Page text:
Tumalo students get free laptops
Intel donates computers to 30 sixth-graders at two schools
By Rachael Scarborough King / The Bulletin
Published: November 02. 2006 5:00AM PST
TUMALO – Heavy book bags full of papers and pencils may soon be a thing of the past for sixth-graders at Powell Butte School and Tumalo Community School. Each of the students is receiving a personal laptop as part of a grant from Intel Corp.
The High Desert Education Service District is one of three districts in the state that will receive the grant, and the only one that will implement the program at two schools instead of focusing on just one school. Intel has donated $350,000, or about 200 Gateway laptops, total to the three ESDs, Intel Communications Manager Bill MacKenzie said.
The 30 sixth-graders at Tumalo found out about the grant at a news conference at the school Wednesday afternoon. They reacted with surprise, excitement and some disbelief: One student asked the principal, “Is this some kind of trick?”
The computers will be swivel-screen Gateway laptops equipped with the latest Intel microprocessors, MacKenzie said. The students will keep their computers through seventh and eighth grade and into high school, and the sixth-grade teachers at each school will also receive their own laptops.
Sixth-graders at Powell Butte should have their laptops within about three weeks, said Steve Swisher, superintendent of the Crook County School District. The Powell Butte students were also informed Wednesday about the grant, Swisher said.
“It becomes one more important, critical tool, and kids today have access to video games and a variety of things, so they’re not really technophobic like some of the folks that are of the baby boomer generation,” he said. “I think the kids will probably adapt to it more quickly than the adults around them.”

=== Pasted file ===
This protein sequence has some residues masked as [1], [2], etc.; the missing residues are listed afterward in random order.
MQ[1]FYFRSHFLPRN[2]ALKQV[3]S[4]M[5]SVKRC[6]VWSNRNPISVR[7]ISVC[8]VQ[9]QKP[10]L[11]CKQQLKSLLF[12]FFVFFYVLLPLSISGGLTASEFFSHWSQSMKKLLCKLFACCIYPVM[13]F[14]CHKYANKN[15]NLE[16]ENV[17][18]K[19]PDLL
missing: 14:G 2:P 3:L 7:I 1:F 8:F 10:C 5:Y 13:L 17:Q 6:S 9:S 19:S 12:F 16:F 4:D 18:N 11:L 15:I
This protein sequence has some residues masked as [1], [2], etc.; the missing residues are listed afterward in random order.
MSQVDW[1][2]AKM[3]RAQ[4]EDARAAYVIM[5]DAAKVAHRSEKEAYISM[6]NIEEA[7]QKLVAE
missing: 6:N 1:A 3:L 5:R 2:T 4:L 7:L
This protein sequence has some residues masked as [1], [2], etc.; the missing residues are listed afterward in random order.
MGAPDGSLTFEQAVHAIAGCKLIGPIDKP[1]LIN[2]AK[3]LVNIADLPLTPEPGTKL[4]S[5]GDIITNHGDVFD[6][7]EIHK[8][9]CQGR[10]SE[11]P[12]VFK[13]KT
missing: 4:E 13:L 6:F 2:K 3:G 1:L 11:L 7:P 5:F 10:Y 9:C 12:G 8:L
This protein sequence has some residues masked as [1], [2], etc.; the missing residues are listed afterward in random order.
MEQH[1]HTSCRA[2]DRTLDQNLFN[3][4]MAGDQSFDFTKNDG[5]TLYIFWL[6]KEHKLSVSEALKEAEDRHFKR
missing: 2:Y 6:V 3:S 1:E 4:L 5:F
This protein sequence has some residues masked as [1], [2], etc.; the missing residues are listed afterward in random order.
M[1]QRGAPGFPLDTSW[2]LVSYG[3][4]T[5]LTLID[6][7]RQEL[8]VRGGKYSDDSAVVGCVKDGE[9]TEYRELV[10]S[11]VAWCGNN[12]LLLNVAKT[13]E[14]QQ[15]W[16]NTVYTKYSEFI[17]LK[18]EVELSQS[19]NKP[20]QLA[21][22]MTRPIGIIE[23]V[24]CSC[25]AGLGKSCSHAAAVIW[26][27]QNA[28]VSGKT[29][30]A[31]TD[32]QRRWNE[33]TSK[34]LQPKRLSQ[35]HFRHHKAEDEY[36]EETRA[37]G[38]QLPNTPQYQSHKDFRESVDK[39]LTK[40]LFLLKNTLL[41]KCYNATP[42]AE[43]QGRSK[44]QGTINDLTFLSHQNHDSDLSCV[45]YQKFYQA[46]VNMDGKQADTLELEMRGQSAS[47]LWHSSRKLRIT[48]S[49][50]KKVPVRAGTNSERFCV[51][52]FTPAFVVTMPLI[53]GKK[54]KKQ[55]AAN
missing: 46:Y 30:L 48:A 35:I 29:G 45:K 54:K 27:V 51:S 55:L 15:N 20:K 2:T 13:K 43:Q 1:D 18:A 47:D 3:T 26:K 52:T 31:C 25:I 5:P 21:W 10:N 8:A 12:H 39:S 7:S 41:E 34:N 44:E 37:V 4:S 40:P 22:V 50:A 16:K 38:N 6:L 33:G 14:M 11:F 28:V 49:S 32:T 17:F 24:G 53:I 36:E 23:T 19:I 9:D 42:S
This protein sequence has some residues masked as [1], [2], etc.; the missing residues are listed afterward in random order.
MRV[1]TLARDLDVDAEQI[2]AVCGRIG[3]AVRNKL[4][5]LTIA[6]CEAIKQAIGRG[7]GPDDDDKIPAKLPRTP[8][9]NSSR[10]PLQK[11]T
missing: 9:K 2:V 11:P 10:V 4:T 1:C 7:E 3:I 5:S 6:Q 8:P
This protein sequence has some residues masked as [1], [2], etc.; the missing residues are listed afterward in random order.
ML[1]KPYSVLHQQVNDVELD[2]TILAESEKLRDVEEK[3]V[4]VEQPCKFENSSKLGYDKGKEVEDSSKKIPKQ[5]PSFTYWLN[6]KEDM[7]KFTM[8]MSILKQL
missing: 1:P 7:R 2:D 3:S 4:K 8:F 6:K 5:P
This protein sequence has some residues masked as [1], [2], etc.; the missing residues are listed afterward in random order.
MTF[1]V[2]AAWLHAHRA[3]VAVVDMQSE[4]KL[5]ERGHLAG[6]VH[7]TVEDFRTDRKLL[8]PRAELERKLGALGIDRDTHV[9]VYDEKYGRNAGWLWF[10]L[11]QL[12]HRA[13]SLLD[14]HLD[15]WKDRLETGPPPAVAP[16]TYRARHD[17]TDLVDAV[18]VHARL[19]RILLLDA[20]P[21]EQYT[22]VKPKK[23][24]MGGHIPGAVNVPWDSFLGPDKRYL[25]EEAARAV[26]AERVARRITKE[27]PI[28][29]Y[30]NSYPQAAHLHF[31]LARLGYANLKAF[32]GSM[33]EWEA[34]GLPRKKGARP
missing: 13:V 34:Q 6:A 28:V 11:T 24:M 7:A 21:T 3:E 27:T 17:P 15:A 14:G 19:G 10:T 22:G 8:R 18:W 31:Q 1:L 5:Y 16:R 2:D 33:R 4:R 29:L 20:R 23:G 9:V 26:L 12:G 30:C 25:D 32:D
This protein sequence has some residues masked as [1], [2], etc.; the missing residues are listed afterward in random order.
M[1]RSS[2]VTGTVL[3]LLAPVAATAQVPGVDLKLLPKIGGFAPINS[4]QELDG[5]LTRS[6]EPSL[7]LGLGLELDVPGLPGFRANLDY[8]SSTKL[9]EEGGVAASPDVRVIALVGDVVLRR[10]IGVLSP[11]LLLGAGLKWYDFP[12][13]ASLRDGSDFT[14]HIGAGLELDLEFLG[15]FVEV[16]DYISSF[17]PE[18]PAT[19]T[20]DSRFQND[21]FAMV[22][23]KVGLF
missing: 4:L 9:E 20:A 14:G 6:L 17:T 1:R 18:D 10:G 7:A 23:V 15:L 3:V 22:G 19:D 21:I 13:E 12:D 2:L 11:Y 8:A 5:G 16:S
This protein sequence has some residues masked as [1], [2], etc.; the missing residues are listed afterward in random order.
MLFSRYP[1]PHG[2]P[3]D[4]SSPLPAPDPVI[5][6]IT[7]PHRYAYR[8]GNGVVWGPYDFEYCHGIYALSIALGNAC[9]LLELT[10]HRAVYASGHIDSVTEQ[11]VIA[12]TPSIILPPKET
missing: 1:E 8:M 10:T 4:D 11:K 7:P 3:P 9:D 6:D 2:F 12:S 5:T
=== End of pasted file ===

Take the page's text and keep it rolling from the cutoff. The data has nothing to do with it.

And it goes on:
Swisher estimated that about half of the students at Powell Butte have some computer access at home.
“We just see this as sort of a very beginning (point) – education probably in the future will look more like this than traditionally what we’ve been used to,” he said.
The students at Tumalo should receive their laptops in January, Principal Skip Offenhauser said. Both Powell Butte and Tumalo will be set up for wireless Internet access throughout the schools.
Offenhauser said he thinks Tumalo is a good fit because it is a relatively small school and has a stable student population, meaning that the students receiving the computers now will most likely continue through to eighth grade at Tumalo.
“We have kind of a reputation of trying new things, my teachers are very open to trying new techniques,” Offenhauser said. “I think we are just the perfect fit.”
MacKenzie said that Intel selected the three ESDs to participate in the program through an application process and the districts then chose the particular schools. Ben Hansen, information technology director for the High Desert ESD, said Powell Butte and Tumalo were chosen mostly because of their small size so that the grant could be implemented at two different schools.
In addition to the $350,000 donated by Intel, the Oregon Department of Education will contribute $100,000 toward the program, Hansen said.
Intel is a Fortune 500 company that primarily makes microprocessors for computers. It is Oregon’s largest private employer, with about 17,000 workers at its Hillsboro site, according to a news release about the grant.
Teagan Perkins, 11, a sixth-grader at Tumalo, called the grant “really cool.” She said her family has a computer at home that she sometimes uses for homework, but added that she thinks she’ll do more research online when she has her own laptop.
Megan Shaw, 12, said she could hardly believe the news.
“At first I thought it was a joke,” Shaw said. “It just seemed like something that would never happen.”